President Obama outlined a new plan to create jobs last night in his speech before a joint session of Congress, although the old debate about what’s keeping the economy from recovering in a meaningful way rolls on. But if the perspective appears fuzzy on cause and consequence, Paul Kasriel, chief economist at Northern Trust, insists that your perspective isn’t properly focused. As a solution, he dispatches a crisp review of what went wrong and what, in theory, could go right, assuming a certain institution headed by one Ben Bernanke acts decisively.
Kasriel begins by noting what isn’t a problem. For example, some pundits charge that the recovery is being held back by the weight of uncertainty on businesses, which are said to be responding by refraining from investment and spending. But the numbers suggest otherwise, as Kasriel points out in this chart, which shows a strong rise in real business expenditures recently.
“If there has been so much uncertainty,” he asks, “why have businesses been so willing to purchase capital equipment and software?”
Kasriel goes on to use the numbers to show:
- The case for arguing that U.S. businesses are no longer competitive because of “high taxes and regulation” looks weak in light of the sharp rise in the country’s real exports of goods and services.
- Federal government spending hasn’t exploded on the scale that some politicians suggest. As evidence, Kasriel offers a graph that shows the 12-month percentage change in cumulative total federal outlays is relatively low vs. the past decade while real federal government consumption/gross investment is near a 20-year trough.
- The charge that record federal deficits of late are “crowding out” private spending by raising bond yields doesn’t stand up to scrutiny either.
- The argument that the weak economy is due to structural unemployment looks weak too. Instead, it’s mostly cyclical, which implies that we need cyclical solutions.
What’s the solution? Kasriel explains why the Fed is the only true choice left, and economist Milton Friedman, the former darling of the GOP, would agree. “Some dare call it quantitative easing treason,” but that’s misinformed, he asserts:
Because the essence of quantitative easing is for the Federal Reserve to create the credit that depository institutions would otherwise be creating under normal circumstances, rather than specifying ahead of time the amount of securities it would purchase, the Federal Reserve should purchase an amount of securities such that combined Federal Reserve and depository institution credit grow at some specified target rate, perhaps consistent with some desired rate of growth in nominal domestic demand.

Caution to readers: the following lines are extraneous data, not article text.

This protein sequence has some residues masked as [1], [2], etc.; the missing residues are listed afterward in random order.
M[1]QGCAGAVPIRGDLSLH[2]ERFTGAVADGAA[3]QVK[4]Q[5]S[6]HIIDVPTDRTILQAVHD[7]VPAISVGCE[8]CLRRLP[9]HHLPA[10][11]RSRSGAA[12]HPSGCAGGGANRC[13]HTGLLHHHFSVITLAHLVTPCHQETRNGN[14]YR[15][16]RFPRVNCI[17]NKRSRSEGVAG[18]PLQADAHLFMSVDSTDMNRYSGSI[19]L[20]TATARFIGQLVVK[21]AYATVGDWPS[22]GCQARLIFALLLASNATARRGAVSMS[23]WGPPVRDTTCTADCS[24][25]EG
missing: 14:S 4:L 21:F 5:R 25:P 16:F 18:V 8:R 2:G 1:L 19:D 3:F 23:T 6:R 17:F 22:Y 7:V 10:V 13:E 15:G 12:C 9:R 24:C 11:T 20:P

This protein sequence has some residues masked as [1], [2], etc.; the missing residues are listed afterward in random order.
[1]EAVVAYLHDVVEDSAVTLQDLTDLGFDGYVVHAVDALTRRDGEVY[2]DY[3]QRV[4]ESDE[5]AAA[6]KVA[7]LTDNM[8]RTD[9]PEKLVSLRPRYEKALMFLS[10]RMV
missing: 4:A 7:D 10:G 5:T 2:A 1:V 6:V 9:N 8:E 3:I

By targeting a growth rate in combined Federal Reserve and depository institution credit, the Federal Reserve would have the added benefit of guidance with regard to its “exit” strategy.
As depository institutions become able to create more credit, the Federal Reserve would begin to scale back its purchases or engage in sales of securities so as to not exceed its target growth rate of combined Federal Reserve and depository institution credit.
The bottom line: “In the face of weak and/or contracting growth in depository institution credit and the absence of quantitative easing, what otherwise might be the case could be declines in goods/services and/or asset prices, similar to what occurred in the early 1930s.” Is this doomed to bring uncontrollable inflation that wrecks the economy? No, Kasriel explains:
If the Federal Reserve conducts its quantitative monetary policy so as to achieve a rate of growth in combined Federal Reserve and depository institution credit consistent with some moderate rate of growth in nominal domestic demand, say 5%, then there will not be excessive sustained increases in the prices of goods and services nor will there be asset-price bubbles.
Kasriel’s view might be easily dismissed if he were a long voice in the wilderness. In fact, it’s easy to find like-minded dismal scientists espousing similar views. True, this group is in the minority, but the collective influence of voices like Scott Sumner, Marcus Nunes, David Beckworth, and others seems to be rising… maybe.
Talk is still cheap, of course, and skepticism remains high as to what the Fed could do, or will do. But the stakes are clear, even to some within the Federal Reserve system. As Charles Evans, president of the Chicago Fed, explained earlier this week:
Suppose we faced a very different economic environment: Imagine that inflation was running at 5% against our inflation objective of 2%. Is there a doubt that any central banker worth their salt would be reacting strongly to fight this high inflation rate? No, there isn’t any doubt. They would be acting as if their hair was on fire. We should be similarly energized about improving conditions in the labor market.
In the United States, the Federal Reserve Act charges us with maintaining monetary and financial conditions that support maximum employment and price stability. This is referred to as the Fed’s dual mandate and it has the force of law behind it.
The most reasonable interpretation of our maximum employment objective is an unemployment rate near its natural rate, and a fairly conservative estimate of that natural rate is 6%. So, when unemployment stands at 9%, we’re missing on our employment mandate by 3 full percentage points. That’s just as bad as 5% inflation versus a 2% target. So, if 5% inflation would have our hair on fire, so should 9% unemployment.